Mobile NOMAD: The Key to Twincraft’s Power Stability and Outage Prevention

Mobile NOMAD: The Key to Twincraft’s Power Stability and Outage Prevention
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Vermont Business Magazine Deploying a mobile battery-on-wheels, Green Mountain Power (GMP) helped Twincraft Skincare keep its manufacturing line in Essex, Vermont going without disruption during routine power system maintenance. The scheduled maintenance disruption would have otherwise required a six-hour outage for line crew safety. These outages, while necessary for system testing and maintenance, can occasionally disrupt commercial operations such as manufacturing lines, potentially causing financial losses for commercial customers like Twincraft, a family-owned and operated custom contract manufacturer for personal care products.

The use of the NOMAD Transportable Power System marked the first time the mobile battery was dispatched to support a commercial customer, and the system delivered.

“This is an incredible advancement in technology for GMP customers, and we are very excited to be part of its first commercial deployment here at Twincraft Skincare,” David Speed, Vice President of Engineering. “We recognize that disruptions are a normal course of business, but they are just that, disruptions, and to avoid them in the future by using clean energy stored in the NOMAD mobile battery storage system will absolutely help us stay competitive in the market with greater reliability of operations and will keep our employees on the job.”

In order to safely complete scheduled system upgrades near Twincraft’s facility, an outage was needed. Typically, GMP schedules outages like this for times that have the least impact for customers. However, this can be difficult with operations like Twincraft, which has multiple shifts that run nearly 24-hours per day.

With the NOMAD now available, GMP engineers calculated the electrical load needed to keep Twincraft powered by the battery during the outage while line crews worked. The NOMAD then back fed a transformer nearby to re-energize a small section of the power distribution system supplying Twincraft with power. Crews worked safely with the power off where they were making upgrades, while Twincraft stayed on and operational.

“The NOMAD is a great new tool for strategic deployment across the state, and there are several scenarios where we can now provide even greater reliability for customers both residential and commercial,” said Mari McClure, GMP’s President and CEO. “From powering a fire department during a storm, to operating a ski lift, to keeping a cluster of homes powered-up, to supporting local businesses like Twincraft, there are so many opportunities to enhance safety, support commerce, and protect customers. This is a critical part of the future of energy in Vermont.”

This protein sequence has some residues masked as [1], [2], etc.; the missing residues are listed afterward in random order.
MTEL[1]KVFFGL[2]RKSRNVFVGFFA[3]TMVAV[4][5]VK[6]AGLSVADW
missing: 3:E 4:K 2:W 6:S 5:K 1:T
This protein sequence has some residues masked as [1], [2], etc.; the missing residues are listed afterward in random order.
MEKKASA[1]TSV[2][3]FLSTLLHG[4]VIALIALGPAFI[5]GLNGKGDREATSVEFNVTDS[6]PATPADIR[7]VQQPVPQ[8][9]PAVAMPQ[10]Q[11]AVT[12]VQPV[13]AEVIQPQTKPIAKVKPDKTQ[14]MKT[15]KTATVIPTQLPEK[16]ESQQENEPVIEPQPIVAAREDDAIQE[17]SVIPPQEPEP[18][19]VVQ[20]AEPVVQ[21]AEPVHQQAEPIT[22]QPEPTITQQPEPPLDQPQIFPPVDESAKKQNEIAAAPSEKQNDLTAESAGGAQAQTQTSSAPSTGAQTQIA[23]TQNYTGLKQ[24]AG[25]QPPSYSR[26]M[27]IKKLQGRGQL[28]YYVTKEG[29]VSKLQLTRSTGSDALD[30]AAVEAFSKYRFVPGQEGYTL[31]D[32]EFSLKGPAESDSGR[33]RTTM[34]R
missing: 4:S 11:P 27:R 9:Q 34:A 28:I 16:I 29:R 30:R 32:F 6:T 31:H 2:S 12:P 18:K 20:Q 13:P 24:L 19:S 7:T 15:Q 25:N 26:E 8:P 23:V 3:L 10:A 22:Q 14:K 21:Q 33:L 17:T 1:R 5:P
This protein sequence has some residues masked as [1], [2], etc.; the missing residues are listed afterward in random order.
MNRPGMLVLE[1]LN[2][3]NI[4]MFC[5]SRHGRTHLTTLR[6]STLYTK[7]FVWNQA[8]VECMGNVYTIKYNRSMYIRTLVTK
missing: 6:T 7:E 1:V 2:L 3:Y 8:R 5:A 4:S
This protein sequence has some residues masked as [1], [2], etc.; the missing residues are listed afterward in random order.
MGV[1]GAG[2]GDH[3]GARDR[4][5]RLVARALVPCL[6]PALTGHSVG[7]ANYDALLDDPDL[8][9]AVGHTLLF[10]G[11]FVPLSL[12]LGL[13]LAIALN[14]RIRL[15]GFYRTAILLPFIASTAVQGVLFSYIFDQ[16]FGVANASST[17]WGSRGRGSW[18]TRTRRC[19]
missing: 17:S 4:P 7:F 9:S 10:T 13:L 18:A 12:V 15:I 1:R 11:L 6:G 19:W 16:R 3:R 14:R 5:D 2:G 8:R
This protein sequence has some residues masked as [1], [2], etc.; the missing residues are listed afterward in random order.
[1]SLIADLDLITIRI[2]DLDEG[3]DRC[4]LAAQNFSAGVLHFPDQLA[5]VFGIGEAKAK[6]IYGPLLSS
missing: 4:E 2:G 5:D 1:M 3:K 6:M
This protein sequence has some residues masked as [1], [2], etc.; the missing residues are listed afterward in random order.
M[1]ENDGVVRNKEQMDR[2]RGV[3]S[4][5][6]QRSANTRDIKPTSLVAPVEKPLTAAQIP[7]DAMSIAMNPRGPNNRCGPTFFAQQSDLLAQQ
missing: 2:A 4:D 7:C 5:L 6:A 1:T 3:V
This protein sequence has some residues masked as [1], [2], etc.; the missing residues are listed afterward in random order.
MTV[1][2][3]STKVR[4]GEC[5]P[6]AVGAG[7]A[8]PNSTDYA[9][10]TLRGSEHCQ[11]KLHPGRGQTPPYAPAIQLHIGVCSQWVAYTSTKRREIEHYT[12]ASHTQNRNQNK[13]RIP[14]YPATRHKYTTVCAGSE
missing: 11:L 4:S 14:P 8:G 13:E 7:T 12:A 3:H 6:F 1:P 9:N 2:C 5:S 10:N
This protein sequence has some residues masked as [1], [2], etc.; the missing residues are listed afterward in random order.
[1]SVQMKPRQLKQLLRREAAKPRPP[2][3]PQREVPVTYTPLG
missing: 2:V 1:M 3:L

GMP purchased the first Vermont-assembled NOMAD last year from Waterbury, Vermont-based Nomad Transportable Power Systems, and is the first to deploy the 2MWh battery this way to avoid an outage.

“The NOMAD system is designed precisely for this type of application, and it is particularly rewarding to see it used here in our home state to support a fellow Vermont company,” said Paul Coombs, CEO of NOMAD. “As we work to tackle climate change and strengthen the grid, our Vermont team can deliver increased reliability and safety for people all around the world.”

And with a recently announced $9.5 million grant from U.S Department of Energy, GMP and NOMAD will expand this clean-technology even more, bringing long-duration energy storage to five communities in rural Vermont, building on GMP’s Resiliency Zone program to keep communities connected.

When the NOMAD battery is not being used to prevent a specific outage, GMP uses it to help to lower costs for all of its customers. GMP turns to stored energy in the battery during peak power use times, like heatwaves, rather than pulling in more energy from the grid. Energy peaks are when power is most expensive, and carbon intensive, for customers. The amount of energy stored in the NOMAD is enough to power 100 homes for 24 hours. GMP’s growing network of stored energy has helped save customers up to $3 million a year during energy peaks for the past few years. This network includes the mobile NOMAD battery, utility scale batteries, and more than 4,500 residential batteries in customers’ homes. When all is networked together, it is like taking more than 50,000 homes off the grid all at once.

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